Rethink Reopening Plans With Touchless Access Control At 10 Openings

Automated openings aren’t just for main entrances anymore—interior doors that experience frequent traffic benefit from becoming touchless.

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By Brad Sweet, Commercial Marketing Leader, Allegion

Predicting what post-pandemic facilities will look like and how they will operate isn’t as simple as gazing into a crystal ball. Occupancy has picked up significantly since the start of the pandemic but saw a decline in late July 2021. Some businesses are moving forward with reopening plans, while other employees must wait a bit longer for their first break-room coffee in more than a year.

What is clear is that people’s behaviors have changed since March 2020. Many are still wary of the invisible germs living on the surfaces they touch—the door pulls at a school, the buttons in an elevator, the railings along the stairs.

The touchless mindset has merit. A 2014 study found that a virus on a single doorknob could spread to up to 60 percent of commonly touched surfaces in a few hours. The attention to contact transmission will likely continue as part of our “new normal,” which has led many to seek out access control solutions that eliminate the need to touch a door.

Per Honeywell’s report, “Rethinking Buildings Post-COVID-19,” pandemic-related issues are a top concern in U.S. facilities. Most surveyed facility managers said COVID-19 had prompted them to rethink how their facilities operate. They also believe healthy buildings will continue to be a top priority after the pandemic.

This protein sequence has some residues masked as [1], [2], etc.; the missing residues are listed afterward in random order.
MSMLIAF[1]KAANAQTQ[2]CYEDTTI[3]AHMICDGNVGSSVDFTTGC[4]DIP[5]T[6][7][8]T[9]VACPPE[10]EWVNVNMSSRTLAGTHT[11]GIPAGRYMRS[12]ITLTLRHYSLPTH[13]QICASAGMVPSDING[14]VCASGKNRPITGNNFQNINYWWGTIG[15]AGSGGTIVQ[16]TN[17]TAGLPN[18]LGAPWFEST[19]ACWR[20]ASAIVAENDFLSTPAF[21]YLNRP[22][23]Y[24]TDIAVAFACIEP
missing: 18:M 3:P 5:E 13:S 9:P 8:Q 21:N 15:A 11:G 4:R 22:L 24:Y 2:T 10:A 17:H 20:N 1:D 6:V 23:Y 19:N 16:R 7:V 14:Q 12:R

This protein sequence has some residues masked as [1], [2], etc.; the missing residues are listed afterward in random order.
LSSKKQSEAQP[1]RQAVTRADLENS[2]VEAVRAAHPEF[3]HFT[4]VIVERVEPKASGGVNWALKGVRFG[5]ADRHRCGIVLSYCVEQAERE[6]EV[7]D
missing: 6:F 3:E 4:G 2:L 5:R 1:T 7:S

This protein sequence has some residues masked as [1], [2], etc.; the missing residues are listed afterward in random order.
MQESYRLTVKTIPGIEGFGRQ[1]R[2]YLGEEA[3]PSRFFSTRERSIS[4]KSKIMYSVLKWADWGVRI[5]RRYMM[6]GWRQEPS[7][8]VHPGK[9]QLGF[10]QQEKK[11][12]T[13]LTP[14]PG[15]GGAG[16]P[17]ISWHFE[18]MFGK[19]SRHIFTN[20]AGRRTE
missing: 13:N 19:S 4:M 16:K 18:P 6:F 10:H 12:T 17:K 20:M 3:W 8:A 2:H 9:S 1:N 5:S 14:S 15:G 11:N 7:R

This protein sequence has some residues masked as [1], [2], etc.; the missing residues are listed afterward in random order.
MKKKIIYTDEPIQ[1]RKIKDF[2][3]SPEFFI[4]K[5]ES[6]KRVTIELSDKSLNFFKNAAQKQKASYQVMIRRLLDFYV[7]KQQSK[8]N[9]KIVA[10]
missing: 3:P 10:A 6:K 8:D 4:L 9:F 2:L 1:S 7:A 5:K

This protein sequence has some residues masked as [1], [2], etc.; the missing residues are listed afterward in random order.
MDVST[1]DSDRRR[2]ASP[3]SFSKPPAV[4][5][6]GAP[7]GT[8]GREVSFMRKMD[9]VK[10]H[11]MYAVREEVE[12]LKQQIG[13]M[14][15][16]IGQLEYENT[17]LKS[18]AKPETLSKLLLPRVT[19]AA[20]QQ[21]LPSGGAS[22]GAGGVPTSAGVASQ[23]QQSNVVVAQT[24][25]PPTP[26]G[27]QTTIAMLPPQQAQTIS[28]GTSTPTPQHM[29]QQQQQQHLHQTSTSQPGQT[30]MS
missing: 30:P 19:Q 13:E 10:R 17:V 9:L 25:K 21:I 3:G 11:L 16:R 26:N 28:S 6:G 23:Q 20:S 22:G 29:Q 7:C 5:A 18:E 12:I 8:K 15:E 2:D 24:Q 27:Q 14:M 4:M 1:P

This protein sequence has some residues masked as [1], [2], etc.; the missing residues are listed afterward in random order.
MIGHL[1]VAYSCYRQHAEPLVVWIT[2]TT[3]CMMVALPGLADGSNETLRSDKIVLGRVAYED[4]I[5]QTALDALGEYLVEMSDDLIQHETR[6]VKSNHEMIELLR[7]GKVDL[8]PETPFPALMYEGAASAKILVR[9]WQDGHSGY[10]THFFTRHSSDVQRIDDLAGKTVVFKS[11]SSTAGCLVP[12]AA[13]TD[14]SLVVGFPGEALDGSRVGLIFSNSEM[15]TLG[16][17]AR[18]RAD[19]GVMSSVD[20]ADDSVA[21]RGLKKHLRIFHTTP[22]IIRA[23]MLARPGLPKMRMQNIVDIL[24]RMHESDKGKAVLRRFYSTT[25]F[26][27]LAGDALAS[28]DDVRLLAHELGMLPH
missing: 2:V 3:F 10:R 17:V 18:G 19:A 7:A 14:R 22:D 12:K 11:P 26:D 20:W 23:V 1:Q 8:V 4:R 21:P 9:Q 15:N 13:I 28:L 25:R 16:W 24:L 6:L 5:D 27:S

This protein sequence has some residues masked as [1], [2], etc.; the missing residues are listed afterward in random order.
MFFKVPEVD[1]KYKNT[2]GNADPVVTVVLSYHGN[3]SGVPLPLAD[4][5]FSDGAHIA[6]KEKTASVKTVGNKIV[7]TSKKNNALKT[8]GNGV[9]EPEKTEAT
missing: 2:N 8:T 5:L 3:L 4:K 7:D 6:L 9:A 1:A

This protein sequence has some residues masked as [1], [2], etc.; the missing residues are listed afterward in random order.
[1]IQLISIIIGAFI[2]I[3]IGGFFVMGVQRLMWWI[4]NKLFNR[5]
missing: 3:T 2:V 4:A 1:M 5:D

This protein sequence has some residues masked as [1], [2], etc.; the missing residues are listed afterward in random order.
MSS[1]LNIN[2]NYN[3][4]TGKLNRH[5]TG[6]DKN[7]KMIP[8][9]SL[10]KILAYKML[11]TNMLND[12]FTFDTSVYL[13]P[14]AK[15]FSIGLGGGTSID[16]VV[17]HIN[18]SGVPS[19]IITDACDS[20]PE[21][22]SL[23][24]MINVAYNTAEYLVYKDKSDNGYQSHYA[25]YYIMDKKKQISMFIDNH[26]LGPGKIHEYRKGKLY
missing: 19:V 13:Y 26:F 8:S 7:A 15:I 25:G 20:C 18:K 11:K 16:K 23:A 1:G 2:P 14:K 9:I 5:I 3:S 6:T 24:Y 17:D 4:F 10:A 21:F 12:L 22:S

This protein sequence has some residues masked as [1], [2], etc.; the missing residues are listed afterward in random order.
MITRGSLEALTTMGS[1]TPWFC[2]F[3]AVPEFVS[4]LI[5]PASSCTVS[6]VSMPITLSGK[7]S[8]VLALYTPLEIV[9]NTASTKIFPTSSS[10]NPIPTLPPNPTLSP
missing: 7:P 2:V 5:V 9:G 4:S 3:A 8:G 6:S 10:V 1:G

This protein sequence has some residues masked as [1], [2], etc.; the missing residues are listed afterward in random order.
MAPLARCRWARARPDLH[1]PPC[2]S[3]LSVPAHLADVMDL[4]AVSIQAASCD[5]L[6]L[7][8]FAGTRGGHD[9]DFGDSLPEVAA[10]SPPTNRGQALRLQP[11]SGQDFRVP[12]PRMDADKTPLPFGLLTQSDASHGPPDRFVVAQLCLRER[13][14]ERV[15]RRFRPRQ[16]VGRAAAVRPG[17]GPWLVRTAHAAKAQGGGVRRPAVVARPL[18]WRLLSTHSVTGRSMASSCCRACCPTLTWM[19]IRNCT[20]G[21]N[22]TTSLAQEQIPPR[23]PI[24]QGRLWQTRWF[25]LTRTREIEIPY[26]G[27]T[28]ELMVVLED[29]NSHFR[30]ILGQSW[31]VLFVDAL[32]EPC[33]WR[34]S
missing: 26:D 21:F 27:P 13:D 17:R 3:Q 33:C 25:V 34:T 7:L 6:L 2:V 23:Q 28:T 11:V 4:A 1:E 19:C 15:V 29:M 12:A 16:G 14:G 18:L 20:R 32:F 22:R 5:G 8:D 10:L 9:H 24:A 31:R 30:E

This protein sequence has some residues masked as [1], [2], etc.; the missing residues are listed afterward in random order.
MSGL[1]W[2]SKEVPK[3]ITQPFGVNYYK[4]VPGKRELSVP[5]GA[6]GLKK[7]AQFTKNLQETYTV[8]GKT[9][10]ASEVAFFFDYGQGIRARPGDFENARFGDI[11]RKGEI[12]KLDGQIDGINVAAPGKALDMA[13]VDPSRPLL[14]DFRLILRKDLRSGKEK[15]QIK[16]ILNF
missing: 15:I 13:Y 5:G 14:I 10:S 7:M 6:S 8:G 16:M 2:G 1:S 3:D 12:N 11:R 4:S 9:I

The concerns and corresponding behaviors society inherited over the past 18 months won’t become obsolete overnight. Do your employees feel confident in returning to work? Will visitors to your facility prefer an automated door over a hands-on mechanical one? And if so, is your building prepared to meet people’s new expectations?

touchless accessAutomated openings aren’t just for main entrances anymore—interior doors that experience frequent traffic benefit from becoming touchless. Below are 10 examples to consider making contactless to help decrease the number of surfaces pedestrians touch, improving peace of mind by helping prevent the spread of COVID-19 and other illnesses.

Applications for touchless access beyond the main entrance:

    1. Public restrooms
    2. Classrooms and auditoriums
    3. Shared spaces in residence halls and multifamily and mixed-use buildings
    4. Gym entrances in multifamily buildings or higher education facilities
    5. Staff lounges
    6. Storage rooms
    7. Patient and exam rooms
    8. Waiting rooms
    9. Cafeterias
    10. Private offices and meeting rooms

How To Make A Door Touchless

One of the most common ways to achieve touchless access is with an auto operator and touchless actuator. For automated openings, it’s simple. If you have an electrified opening with a push-button actuator, you can swap it out for a touchless actuator or reader.

touchless access controlDoors that operate mechanically have traditionally been a barrier to touchless access, but the newest automatic door operator from LCN® makes the transition to touchless access control easier than ever—and more affordable too.

The LCN 6400 COMPACT™ Series low energy automatic operator is a simple and cost-effective solution that enables facilities to automate more openings for touchless access. While traditional automatic door operators have a heavy price tag, the LCN COMPACT operator is a fraction of the cost. The motor gearbox mounts directly onto an LCN 4040XP mechanical closer with just four screws, eliminating the need to take it off the door. Together, you can efficiently convert more doors to touchless.

Invest in your employees and customers by investing in solutions that keep them healthy. The pandemic changed the way we live, work and go about our daily routines. Touchless security solutions help reduce contact transmission by decreasing the number of surfaces pedestrians encounter, thereby decreasing opportunities for exposure and improving peace of mind.

Learn more about the COMPACT Automatic Operator at

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